5287Re: [Sartre] Anti-Americanism
- Dec 11, 2002However, to obsess over "consumer culture," as do the majority of American
critics (even the rabidly pro-American ones: see the bubbleheads on the Fox
News Channel) is also to ignore Sartre's very important theory of practical
groups, which, as Laing & Esterson cite in their "Sanity, Madness & Family,"
examines the discontinuity betw. praxis (what individuals that comprise
groups do) & process (what the group or group observers sees the group do).
Not that critics or observers should be taken to task for not knowing Sartre.
Our logical positivist philosophy refuses that very discontinuity; in other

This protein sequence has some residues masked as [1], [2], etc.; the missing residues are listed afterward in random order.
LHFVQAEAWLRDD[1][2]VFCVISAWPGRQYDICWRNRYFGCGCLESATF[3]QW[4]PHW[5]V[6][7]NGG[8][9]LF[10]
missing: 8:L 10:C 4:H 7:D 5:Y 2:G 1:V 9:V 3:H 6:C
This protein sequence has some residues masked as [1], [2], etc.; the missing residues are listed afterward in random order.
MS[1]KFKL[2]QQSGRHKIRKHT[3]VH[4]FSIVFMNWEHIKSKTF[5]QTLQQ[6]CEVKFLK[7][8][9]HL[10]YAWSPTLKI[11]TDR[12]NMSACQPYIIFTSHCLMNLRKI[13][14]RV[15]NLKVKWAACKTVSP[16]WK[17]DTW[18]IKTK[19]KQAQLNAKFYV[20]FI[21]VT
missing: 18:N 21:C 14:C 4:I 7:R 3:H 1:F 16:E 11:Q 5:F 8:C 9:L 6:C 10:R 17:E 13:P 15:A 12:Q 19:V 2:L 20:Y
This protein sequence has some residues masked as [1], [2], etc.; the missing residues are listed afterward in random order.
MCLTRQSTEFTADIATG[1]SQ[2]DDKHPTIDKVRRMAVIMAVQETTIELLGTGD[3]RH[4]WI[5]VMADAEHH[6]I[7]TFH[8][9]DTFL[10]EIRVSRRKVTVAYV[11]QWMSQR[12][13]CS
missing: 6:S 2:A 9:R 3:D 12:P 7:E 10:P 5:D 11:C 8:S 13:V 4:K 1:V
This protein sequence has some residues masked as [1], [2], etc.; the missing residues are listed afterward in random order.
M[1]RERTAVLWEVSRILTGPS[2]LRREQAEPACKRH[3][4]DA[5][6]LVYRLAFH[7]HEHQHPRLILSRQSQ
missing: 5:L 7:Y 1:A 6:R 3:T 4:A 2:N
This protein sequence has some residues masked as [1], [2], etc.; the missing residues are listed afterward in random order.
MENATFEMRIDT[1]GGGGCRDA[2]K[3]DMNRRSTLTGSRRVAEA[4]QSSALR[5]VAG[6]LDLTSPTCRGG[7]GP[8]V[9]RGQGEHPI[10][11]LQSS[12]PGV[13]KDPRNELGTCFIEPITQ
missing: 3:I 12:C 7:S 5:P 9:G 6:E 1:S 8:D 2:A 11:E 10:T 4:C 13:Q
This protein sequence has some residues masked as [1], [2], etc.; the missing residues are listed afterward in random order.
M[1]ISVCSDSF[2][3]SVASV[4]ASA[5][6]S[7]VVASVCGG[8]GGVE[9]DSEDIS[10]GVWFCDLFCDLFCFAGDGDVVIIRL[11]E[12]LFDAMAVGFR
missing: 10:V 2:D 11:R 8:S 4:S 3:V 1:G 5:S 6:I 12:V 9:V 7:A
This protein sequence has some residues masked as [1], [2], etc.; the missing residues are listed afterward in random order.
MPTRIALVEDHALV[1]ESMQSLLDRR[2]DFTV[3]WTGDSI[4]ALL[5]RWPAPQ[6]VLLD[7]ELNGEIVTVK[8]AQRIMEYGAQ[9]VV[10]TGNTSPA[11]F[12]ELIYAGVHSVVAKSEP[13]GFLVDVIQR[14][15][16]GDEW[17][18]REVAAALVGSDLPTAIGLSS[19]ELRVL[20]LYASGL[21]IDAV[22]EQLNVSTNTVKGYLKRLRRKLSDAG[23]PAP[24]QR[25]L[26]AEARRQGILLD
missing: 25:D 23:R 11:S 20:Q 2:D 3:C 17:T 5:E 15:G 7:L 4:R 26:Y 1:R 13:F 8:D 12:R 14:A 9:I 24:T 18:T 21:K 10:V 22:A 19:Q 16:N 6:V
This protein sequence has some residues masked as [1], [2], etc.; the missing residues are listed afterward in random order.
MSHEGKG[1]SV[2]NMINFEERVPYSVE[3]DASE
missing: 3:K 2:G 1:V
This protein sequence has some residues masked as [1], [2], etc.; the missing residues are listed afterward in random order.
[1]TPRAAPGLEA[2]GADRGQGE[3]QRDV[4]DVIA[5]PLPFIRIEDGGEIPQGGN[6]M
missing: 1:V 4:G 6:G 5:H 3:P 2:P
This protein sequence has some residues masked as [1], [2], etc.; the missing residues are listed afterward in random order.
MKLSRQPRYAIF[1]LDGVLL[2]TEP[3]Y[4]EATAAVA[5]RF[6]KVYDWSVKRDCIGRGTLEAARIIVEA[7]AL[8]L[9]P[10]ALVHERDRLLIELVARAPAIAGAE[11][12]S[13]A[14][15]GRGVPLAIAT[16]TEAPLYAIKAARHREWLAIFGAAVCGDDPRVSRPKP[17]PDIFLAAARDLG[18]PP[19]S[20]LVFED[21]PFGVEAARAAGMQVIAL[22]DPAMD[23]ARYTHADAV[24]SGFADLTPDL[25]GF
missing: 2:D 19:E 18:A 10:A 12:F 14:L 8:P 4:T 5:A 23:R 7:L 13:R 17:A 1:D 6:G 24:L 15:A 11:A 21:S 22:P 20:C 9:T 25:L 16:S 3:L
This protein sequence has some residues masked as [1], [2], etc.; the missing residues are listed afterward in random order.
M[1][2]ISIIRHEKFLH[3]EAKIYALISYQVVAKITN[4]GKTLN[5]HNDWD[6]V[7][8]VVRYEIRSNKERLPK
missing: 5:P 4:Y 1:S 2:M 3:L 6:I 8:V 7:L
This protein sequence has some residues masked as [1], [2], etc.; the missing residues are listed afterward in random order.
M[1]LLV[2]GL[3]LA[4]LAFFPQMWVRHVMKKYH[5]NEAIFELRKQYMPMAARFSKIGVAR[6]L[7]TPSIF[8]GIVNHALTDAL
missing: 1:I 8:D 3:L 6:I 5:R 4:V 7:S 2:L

words, the standard American & Western-Euro view is that there cannot
possibly be any discontinuity betw. what individuals do & what the group
accomplishes. It doesn't make "sense."
So, as far as our dominant world affairs policy, we see "terrorism" as the
amorphous mass that, for whatever reason, the terrorists see themselves
(maybe to the degree to which they've been, however much they deny it,
"Westernized"). In fact, such a view is really a matter of convenience, since
it allows some to wage war against an entire philosophical entity, rather
than a political or geographical one.
But what interests me more about this discontinuity project is that almost at
the same time Sartre was developing his theory, the Palo Alto project
(Bateson et al.) was developing its logical typing theory (discontinuity
betw. set & element: from Russell & Whitehead) with regard to schizophrenia.
I don't know yet of anyone that's commented on that.
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